All Aboard the Pumpkin Train

Posted on October 22, 2008 – 4:46 PM | by OldManFoster
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Story and photos by William Burg

Pumpkin TrainWhile it is simple enough to pick up a suitable Halloween pumpkin at the local supermarket, your annual quest for a jack o’ lantern can instead be a fun daytrip. One of the most unique places in northern California to pick your pumpkin is at the Western Railway Museum’s Pumpkin Patch Festival.

The Western Railway Museum’s mission is to preserve California’s electric railroad history. The museum’s location, Rio Vista Junction, is out on Highway 12 between Rio Vista and Suisun. This remote site seems unusual, but its location was once the site of the Sacramento Northern Railway’s right-of-way between Sacramento and Oakland. The museum operates electric trains on a long stretch of the Sacramento Northern main line south of Rio Vista Junction, formerly a small passenger station. The station was once used as a transfer point from SN trains to bus connections running between Suisun and Rio Vista.

Ordinarily, the Western Railway Museum’s main attractions are its collection of streetcars, interurban passenger trains, and other railroading equipment, and rides on the restored streetcars. The annual Pumpkin Patch Festival, operating on Saturdays and Sundays from October 11-26 this year, combines electric railroading history with Solano County’s agricultural heritage by placing its pumpkin patch in a remote spot called Gum Grove, accessible only by taking the museum’s electric trains.

Gum Grove is a shady grove of trees located five miles south of the museum, right next to the old Sacramento Northern main line. The Museum runs trains to the pumpkin patch every half-hour, using their big Key System bridge units. These articulated cars, built to operate on the Bay Bridge between San Francisco and the East Bay, were built in 1939. They are the largest operating cars in the museum’s collection. They are needed, because the Pumpkin Patch is the museum’s most popular attraction, sometimes drawing more than 2000 visitors a day.

Street CarsGum Grove is a pleasant and comfortably shady spot, with pumpkins scattered everywhere for purchase. Local farmers provide tractor-powered hayrides through nearby fields, and a massive hay fort dominates the center of Gum Grove, providing a great play space for kids. In addition to pumpkins, visitors can buy baked goods and preserves, hot dogs and sodas. Live bands including the Limber Jim Bartz Band and the Hipwaders entertain visitors, and the local 4-H Club provides farm animals for a petting zoo. Three local Rotary Club chapters help operate the pumpkin patch, and part of the funds generated go to local charities and community organizations.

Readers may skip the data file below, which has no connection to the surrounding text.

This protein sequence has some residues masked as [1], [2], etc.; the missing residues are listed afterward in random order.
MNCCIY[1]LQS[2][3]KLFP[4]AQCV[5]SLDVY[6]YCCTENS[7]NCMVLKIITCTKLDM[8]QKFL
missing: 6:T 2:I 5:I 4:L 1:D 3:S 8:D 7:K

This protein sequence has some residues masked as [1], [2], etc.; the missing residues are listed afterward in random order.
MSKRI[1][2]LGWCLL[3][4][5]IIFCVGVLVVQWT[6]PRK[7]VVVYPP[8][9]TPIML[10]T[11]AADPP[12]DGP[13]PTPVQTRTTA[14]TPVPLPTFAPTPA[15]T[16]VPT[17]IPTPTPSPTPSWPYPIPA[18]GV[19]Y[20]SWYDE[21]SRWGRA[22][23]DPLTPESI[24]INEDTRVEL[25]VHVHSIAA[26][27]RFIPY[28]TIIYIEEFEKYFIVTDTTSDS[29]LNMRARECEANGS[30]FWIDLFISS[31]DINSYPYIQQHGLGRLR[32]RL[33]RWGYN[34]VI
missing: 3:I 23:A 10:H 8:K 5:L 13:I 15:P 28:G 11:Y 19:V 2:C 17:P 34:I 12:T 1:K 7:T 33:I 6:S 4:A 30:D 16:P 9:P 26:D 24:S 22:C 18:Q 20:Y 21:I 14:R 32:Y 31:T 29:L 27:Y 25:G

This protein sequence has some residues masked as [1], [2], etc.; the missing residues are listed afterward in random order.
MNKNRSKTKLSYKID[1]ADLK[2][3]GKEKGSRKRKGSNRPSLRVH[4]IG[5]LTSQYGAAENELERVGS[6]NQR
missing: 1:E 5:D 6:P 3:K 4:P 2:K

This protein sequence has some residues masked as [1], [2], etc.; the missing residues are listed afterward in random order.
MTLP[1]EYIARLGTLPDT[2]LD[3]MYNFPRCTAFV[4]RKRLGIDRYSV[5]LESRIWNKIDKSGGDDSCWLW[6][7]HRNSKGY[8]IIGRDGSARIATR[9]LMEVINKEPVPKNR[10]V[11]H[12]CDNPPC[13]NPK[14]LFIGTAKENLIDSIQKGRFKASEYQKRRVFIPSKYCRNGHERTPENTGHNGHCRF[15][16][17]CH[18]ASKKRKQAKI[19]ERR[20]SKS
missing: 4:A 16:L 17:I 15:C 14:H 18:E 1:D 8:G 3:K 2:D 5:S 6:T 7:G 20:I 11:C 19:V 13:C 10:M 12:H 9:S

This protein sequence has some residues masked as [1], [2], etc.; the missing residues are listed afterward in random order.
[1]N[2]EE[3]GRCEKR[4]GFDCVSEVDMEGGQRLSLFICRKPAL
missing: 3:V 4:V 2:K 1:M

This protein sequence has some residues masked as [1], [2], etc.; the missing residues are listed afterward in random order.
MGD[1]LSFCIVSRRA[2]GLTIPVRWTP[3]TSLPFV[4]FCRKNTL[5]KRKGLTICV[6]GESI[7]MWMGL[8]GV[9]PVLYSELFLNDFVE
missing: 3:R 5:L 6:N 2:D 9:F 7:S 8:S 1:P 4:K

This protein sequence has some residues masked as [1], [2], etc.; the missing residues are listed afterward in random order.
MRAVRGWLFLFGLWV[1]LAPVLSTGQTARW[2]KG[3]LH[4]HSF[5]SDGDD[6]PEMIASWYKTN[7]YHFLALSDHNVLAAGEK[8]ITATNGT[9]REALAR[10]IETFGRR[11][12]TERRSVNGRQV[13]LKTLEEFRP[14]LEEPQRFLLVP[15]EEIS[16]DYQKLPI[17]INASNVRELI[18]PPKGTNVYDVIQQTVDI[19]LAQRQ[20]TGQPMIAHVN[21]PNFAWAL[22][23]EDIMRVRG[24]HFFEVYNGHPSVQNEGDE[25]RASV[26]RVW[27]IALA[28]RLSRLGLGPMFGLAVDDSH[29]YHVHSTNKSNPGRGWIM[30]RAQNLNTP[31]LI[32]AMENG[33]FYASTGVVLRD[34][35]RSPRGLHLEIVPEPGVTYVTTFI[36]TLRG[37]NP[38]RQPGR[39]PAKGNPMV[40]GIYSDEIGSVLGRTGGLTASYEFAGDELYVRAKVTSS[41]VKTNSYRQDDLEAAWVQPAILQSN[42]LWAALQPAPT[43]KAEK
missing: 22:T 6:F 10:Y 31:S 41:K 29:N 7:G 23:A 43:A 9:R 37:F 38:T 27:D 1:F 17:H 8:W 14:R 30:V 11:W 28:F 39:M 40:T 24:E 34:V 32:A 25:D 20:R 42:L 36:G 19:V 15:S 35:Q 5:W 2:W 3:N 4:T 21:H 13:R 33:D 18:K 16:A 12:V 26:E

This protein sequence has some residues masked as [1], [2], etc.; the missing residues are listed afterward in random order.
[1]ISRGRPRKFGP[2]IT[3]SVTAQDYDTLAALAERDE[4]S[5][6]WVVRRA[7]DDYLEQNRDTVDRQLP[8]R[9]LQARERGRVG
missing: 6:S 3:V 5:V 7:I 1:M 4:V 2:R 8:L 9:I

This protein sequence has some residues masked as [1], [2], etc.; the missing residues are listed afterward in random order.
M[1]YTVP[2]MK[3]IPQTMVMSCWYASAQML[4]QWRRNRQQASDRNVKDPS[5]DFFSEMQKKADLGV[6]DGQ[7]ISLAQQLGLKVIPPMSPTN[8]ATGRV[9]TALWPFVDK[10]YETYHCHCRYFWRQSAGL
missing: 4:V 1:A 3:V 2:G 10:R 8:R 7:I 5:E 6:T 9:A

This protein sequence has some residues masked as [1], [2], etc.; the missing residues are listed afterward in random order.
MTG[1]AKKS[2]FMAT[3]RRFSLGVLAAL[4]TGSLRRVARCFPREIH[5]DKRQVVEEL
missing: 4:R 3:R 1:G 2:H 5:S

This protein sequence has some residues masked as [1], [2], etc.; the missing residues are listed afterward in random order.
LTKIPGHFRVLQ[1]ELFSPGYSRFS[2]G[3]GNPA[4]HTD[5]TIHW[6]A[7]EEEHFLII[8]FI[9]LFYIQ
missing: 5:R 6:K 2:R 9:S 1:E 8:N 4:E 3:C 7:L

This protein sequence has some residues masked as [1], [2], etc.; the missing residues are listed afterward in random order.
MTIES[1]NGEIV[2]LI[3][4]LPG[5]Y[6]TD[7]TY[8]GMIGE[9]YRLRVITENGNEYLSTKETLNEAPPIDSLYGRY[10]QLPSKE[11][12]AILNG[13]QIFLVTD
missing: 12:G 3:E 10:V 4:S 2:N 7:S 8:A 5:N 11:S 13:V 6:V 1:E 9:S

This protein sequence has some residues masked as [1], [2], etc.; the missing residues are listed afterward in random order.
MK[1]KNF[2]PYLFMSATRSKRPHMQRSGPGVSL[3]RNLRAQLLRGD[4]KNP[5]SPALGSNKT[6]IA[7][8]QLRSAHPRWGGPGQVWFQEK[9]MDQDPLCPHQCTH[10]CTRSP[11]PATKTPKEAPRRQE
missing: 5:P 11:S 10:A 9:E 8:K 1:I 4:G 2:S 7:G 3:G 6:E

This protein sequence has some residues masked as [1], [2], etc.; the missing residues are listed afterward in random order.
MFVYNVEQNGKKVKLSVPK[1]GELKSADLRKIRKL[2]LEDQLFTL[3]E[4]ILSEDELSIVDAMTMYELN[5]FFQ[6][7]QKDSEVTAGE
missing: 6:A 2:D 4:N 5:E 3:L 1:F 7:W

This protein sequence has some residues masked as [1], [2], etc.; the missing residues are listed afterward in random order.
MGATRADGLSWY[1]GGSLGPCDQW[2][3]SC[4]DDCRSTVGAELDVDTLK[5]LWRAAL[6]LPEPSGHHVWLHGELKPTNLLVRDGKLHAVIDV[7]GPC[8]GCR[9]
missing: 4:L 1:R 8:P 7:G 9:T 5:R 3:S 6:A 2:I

For adolescent kids too old to find hay forts and petting zoos entertaining, or the merely adolescent at heart, the Montezuma Fire District offers a “Punkin Chunkin” station, where visitors can use a gigantic slingshot to hurl pumpkins at far-off targets. Purchase your ammunition at the Pumpkin Patch, pay a small fee, and thrill to the resounding splat of pumpkin mayhem!

In addition to the pumpkin patch, visitors can explore the Western Railway Museum’s car barns, containing restored streetcars and interurbans from around the country. The museum specializes in equipment from northern California railroads, like Sacramento Northern, San Francisco Municipal Railway, Key System, PG&E/Sacramento City Lines, and Central California Traction.

Pumpkin HeadThe trip to the Western Railway Museum can be a day trip in its own right. The simplest way to get from Sacramento to Rio Vista Junction is to take Interstate 80 to Davis, then take Highway 113 south to Highway 12. This route is direct, taking about 40 minutes. For those who prefer to wander their way down, the delta route via Highway 160 provides a slower but more scenic route. Stops in small Delta towns like Locke, Clarksburg, Walnut Grove or Isleton add considerable sightseeing value and some great options for lunch before the Pumpkin Patch or dinner afterward, including Giusti’s in Walnut Grove, Al the Wop’s in Locke, or the Dinky Diner in Clarksburg. Head north on Highway 12 through Rio Vista to reach Rio Vista Junction.

Another option, for those who prefer not to drive, is to take the Amtrak Capitol Corridor train to Suisun and catch the local “Delta Breeze” commuter shuttle. The Breeze connects directly with Amtrak trains, and takes passengers to the front door of the Western Railway Museum. More information about taking transit to the Western Railway Museum can be found at, and the museum’s main website,, has more details about Museum events like the Pumpkin Train.

So, why just pick any old pumpkin from the supermarket when you can take a journey that includes a scenic trip, sights to see, and a large dose of good old-fashioned fun for all ages? Take the Pumpkin Train, and make this year’s jack o’ lantern one with a story behind it.

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